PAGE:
In May 1408, Minkhaung invaded the south and reached the outskirts of Pegu. Razadarit tried to break the siege by sending special forces to assassinate Minkhaung. Minkhaung escaped death on the warning by his brother Theiddat who was with Pegu troops to ambush him. Theiddat was later executed by Razadarit for his warning.
Razadarit, was king of Hanthawaddy Pegu from 1384 to 1421. He successfully unified his Mon-speaking kingdom, and fended off major assaults by the Burmese-speaking Ava Kingdom (Inwa) in the Forty Years' War. The king also instituted an administrative system that left his successors with a far more integrated kingdom. He is one of the most famous kings in Burmese history.
Binnya Dhammaraza was king of Hanthawaddy Pegu from 1421 to 1424. His short reign was marked by rebellions by his half-brothers Binnya Ran and Binnya Kyan; renewed invasions by the Ava Kingdom; and various court intrigues. He never had any real control beyond the capital Pegu (Bago), and was poisoned by one of his queens in 1424. He was succeeded by Binnya Ran.
Mingyi Swa Saw Ke was king of Ava from 1367 to 1400. He reestablished central authority in Upper Myanmar (Burma) for the first time since the fall of the Pagan Empire in the 1280s. He essentially founded the Ava Kingdom that would dominate Upper Burma for the next two centuries.
Tarabya was king of Ava for about seven months in 1400. He was the heir apparent from 1385 to 1400 during his father King Swa Saw Ke's reign. He was a senior commander in Ava's first three campaigns (1385−91) against Hanthawaddy Pegu in the Forty Years' War. He was assassinated seven months into his rule by his one-time tutor, Gov. Thihapate of Tagaung. The court executed the usurper, and gave the throne to Tarabya's half-brother Min Swe.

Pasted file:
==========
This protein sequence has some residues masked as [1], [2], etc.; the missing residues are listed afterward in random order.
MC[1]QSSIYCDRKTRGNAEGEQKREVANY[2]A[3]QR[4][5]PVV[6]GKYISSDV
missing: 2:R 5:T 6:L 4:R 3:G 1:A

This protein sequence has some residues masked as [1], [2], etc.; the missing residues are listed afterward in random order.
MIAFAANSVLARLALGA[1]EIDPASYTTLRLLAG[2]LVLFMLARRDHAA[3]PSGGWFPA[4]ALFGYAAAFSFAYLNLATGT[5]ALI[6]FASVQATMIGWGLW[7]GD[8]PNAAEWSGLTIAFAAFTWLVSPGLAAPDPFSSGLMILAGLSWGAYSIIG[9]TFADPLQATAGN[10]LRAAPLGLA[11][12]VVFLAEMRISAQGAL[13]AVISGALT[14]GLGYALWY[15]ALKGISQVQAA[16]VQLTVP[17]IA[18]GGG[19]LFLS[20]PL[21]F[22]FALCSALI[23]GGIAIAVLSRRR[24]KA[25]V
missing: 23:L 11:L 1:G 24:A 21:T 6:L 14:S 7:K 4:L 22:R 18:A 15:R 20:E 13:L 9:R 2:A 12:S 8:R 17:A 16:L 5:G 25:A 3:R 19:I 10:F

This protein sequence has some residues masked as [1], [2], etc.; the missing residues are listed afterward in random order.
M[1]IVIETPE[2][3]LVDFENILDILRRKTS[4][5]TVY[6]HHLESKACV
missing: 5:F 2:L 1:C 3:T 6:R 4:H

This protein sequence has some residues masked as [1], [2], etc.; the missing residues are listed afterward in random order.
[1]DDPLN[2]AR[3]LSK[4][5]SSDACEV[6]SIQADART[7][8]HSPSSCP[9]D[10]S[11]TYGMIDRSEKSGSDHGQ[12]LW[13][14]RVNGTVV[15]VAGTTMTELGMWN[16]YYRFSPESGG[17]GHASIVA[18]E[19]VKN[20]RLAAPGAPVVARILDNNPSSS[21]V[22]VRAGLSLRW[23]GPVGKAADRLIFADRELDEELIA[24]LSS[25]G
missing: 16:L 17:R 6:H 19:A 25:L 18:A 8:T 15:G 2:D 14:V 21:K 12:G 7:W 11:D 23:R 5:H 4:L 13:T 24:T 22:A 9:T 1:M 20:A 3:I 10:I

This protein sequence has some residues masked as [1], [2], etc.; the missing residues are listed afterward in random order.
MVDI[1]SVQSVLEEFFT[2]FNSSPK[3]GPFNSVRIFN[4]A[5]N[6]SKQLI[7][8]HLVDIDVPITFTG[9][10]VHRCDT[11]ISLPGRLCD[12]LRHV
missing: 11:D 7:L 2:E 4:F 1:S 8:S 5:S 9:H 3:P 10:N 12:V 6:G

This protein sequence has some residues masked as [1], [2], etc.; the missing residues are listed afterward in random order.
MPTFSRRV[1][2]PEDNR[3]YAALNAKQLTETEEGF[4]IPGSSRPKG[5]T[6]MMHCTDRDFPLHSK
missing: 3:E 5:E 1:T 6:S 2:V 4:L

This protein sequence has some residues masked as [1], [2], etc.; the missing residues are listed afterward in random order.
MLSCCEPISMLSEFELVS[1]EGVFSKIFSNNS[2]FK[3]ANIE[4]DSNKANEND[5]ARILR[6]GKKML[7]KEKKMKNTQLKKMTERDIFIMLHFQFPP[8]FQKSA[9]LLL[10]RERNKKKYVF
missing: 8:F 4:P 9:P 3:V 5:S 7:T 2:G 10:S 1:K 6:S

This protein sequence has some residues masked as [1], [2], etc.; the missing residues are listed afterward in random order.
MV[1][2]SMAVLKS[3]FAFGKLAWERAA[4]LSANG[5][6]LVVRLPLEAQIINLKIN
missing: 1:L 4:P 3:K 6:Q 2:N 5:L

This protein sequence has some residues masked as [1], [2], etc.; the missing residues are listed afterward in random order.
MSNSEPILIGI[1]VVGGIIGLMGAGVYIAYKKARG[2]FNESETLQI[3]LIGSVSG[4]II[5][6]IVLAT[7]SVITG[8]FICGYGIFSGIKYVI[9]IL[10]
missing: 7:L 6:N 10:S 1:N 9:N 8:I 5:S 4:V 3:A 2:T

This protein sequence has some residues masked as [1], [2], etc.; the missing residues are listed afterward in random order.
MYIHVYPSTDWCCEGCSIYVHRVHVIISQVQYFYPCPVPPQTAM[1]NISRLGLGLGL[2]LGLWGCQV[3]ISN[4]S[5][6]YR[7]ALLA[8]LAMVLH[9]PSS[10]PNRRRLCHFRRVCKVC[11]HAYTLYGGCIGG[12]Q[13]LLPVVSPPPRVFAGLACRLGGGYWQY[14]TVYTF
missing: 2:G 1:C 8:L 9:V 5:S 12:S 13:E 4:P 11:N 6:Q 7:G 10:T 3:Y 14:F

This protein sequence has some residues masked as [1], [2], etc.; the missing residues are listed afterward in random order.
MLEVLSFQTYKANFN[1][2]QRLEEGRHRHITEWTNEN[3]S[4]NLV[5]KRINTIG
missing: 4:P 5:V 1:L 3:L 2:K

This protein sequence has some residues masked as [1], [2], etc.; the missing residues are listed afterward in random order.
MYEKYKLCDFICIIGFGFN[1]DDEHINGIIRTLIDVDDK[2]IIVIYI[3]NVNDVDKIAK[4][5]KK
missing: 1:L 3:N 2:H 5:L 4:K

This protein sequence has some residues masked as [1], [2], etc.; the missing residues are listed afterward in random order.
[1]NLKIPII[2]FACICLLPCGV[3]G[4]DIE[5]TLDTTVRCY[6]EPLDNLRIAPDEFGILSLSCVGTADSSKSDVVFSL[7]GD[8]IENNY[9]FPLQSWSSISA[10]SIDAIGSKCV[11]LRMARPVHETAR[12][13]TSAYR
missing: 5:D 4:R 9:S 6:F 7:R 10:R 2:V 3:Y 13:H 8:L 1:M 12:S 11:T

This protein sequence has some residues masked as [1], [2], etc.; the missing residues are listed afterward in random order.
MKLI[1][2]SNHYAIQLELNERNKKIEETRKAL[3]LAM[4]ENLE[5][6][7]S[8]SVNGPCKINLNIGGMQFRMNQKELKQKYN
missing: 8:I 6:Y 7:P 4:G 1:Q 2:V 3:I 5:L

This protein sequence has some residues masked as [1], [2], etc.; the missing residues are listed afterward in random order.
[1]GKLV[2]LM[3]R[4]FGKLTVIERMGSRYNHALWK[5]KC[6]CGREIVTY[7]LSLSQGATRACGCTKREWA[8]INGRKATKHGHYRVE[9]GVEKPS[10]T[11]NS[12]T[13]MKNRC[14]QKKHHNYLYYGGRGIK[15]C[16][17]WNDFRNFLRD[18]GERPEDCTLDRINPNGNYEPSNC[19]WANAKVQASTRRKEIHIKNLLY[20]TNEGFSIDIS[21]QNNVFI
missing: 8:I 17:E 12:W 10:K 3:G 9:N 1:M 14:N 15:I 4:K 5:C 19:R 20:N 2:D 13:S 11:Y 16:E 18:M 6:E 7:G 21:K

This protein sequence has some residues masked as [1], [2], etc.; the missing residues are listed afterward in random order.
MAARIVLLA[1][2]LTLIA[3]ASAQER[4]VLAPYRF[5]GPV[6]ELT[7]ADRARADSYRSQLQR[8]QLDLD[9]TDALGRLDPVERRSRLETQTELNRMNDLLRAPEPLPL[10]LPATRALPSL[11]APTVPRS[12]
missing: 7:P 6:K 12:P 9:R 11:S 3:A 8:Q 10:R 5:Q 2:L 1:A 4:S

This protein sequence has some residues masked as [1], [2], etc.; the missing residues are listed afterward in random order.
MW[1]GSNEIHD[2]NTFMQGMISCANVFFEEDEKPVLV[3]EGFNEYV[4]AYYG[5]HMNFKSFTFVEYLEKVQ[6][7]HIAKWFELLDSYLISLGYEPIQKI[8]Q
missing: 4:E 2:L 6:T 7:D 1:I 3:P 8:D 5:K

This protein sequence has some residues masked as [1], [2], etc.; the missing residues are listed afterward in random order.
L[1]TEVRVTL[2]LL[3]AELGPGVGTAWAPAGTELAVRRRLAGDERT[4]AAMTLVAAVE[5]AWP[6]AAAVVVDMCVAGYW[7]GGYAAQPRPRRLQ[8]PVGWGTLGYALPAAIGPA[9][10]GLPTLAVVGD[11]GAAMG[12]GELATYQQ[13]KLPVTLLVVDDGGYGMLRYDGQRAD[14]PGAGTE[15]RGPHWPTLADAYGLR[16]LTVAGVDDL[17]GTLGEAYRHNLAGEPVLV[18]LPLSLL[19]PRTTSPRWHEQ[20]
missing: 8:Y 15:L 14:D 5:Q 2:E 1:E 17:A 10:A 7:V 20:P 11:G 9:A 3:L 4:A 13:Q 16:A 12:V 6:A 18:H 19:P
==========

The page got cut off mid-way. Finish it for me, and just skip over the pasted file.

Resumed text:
Minkhaung I of Ava was king of Ava from 1400 to 1421. He is best remembered in Burmese history for his epic struggles against King Razadarit of Hanthawaddy Pegu in the Forty Years' War (1385–1424). As king, Minkhaung continued his father Swa Saw Ke's policy to restore the Pagan Empire. Under the military leadership of his eldest son Minye Kyawswa, Ava nearly succeeded. While he ultimately failed to conquer Hanthawaddy and Launggyet Arakan, he was able to bring in most of cis-Salween Shan states to the Ava orbit.
Thihathu of Ava was king of Ava from 1421 to 1425. Though he opportunistically renewed the Forty Years' War with Hanthawaddy Pegu in 1422, Thihathu agreed to a peace treaty with Prince Binnya Ran in 1423. His subsequent marriage to Ran's sister Princess Shin Saw Pu helped keep the peace between the two kingdoms when Ran became king of Pegu in 1424.